What matters most when picking a place to live?
December 12, 2005 10:26 AM   Subscribe

What matters most to you when selecting a place to live?

We are renting out a small apartment in our basement, 700 square feet. The occupant is leaving and there is a fair amount of ugliness going on down there. So what matters to you as a renter, nice carpet, new appliances, view, accessibility? Help us focus our meager funds on what really matters.

Right now, there is on the negative side, newish but ugly purple carpet, old but functioning appliances, and plain old white walls. On the positive side, laundry facilities (shared with us), seperate entrance, and offstreet parking.
posted by stormygrey to Home & Garden (32 answers total) 3 users marked this as a favorite
-Lack of musty odor
-Permission to paint (half the price of paint if its a color the landlord agrees with)
-Energy efficient, reliable appliances
-Doors and windows that work (they shut completely and lock without a fight)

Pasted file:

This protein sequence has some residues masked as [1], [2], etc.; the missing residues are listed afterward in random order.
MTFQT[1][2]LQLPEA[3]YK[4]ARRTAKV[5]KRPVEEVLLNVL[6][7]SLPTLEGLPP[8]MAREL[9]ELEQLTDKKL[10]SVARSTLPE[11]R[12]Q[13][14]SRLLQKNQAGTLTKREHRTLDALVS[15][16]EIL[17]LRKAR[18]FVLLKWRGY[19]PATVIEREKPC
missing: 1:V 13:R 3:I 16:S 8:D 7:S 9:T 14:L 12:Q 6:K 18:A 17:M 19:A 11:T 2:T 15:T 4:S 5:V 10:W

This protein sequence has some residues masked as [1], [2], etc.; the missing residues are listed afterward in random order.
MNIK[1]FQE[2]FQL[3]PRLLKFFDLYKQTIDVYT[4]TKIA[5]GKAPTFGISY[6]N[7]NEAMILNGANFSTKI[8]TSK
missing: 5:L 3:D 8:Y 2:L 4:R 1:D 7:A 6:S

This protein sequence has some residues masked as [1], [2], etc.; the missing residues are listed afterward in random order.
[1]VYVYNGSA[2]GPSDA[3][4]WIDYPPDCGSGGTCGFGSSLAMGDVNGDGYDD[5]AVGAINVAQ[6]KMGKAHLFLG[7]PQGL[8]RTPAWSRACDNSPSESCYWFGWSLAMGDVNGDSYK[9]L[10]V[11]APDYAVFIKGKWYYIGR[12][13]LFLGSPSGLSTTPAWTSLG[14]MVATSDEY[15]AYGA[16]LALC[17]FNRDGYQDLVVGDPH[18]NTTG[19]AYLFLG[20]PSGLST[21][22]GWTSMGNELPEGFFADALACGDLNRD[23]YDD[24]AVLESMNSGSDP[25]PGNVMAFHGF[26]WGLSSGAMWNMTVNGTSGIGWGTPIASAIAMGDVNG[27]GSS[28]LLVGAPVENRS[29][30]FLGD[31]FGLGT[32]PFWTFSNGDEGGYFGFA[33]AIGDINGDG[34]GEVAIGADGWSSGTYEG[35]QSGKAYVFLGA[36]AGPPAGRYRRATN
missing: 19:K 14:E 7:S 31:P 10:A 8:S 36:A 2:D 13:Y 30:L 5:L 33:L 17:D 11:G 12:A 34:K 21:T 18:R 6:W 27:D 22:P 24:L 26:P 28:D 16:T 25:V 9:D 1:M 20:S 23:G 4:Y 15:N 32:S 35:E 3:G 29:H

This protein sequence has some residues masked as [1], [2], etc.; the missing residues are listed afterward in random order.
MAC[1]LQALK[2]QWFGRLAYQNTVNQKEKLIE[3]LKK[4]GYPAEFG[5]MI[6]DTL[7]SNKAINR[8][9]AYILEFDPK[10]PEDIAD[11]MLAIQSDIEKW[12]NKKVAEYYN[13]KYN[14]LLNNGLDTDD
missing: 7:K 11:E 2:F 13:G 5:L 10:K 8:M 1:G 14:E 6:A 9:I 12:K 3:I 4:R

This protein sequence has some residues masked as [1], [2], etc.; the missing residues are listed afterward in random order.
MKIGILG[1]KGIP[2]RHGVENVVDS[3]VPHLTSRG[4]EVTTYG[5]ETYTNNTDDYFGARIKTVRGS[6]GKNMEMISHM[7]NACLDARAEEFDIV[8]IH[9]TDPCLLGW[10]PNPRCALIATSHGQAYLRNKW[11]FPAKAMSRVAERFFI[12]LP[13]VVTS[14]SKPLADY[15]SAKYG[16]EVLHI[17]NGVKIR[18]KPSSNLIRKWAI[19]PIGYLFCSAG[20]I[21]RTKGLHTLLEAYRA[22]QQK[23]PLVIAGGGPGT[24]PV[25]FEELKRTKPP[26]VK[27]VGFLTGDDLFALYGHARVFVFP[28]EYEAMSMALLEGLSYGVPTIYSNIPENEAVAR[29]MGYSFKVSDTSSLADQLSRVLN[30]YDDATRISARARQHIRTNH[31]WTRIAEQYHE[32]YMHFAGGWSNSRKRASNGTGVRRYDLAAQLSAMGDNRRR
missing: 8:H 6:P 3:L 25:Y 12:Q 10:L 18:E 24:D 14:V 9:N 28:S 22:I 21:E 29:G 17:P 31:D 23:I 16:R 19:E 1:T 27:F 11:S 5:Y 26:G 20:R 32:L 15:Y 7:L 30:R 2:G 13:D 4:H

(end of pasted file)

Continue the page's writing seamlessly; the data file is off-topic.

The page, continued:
-Reliable plumbing
posted by jon_kill at 10:32 AM on December 12, 2005

I'd start by taking a look at how well the appliances are functioning. For example, the oven might be working, but does it actually heat to the temperature it's set to, or is the thermostat off? The fridge is working, but does the freezer frost up? Is the dishwasher loud enough to wake the dead?

Speaking of loud enough to wake the dead, are the furnace and air conditioner in the basement? How loud are they?

Other things you could look at to improve - are electrical outlets sufficient? And are they all on the same circuit or can you actually run the microwave and the toaster at the same time?

On the aesthetic end, I wouldn't paint the walls, since white is neutral, but consider allowing your new tenants the option of painting (this would be a big selling point for me). I'd probably rather not have purple carpet - again, neutrals like beige or grey are your best bet for a basement.